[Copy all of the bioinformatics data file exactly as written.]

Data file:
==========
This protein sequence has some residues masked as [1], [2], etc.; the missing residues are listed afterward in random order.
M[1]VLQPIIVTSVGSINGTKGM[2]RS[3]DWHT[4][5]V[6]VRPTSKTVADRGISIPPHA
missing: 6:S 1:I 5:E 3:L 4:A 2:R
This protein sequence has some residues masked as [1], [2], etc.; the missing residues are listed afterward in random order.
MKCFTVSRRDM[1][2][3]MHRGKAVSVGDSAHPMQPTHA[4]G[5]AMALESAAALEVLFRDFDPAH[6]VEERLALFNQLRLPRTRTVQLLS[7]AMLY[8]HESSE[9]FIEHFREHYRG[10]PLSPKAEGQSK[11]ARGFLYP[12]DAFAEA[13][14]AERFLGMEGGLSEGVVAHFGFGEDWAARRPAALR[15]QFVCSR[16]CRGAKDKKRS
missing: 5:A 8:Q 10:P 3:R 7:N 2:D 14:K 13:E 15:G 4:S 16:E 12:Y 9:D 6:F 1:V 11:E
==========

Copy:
This protein sequence has some residues masked as [1], [2], etc.; the missing residues are listed afterward in random order.
M[1]VLQPIIVTSVGSINGTKGM[2]RS[3]DWHT[4][5]V[6]VRPTSKTVADRGISIPPHA
missing: 6:S 1:I 5:E 3:L 4:A 2:R
This protein sequence has some residues masked as [1], [2], etc.; the missing residues are listed afterward in random order.
MKCFTVSRRDM[1][2][3]MHRGKAVSVGDSAHPMQPTHA[4]G[5]AMALESAAALEVLFRDFDPAH[6]VEERLALFNQLRLPRTRTVQLLS[7]AMLY[8]HESSE[9]FIEHFREHYRG[10]PLSPKAEGQSK[11]ARGFLYP[12]DAFAEA[13][14]AERFLGMEGGLSEGVVAHFGFGEDWAARRPAALR[15]QFVCSR[16]CRGAKDKKRS
missing: 5:A 8:Q 10:P 3:R 7:N 2:D 14:K 13:E 15:G 4:S 16:E 12:Y 9:D 6:F 1:V 11:E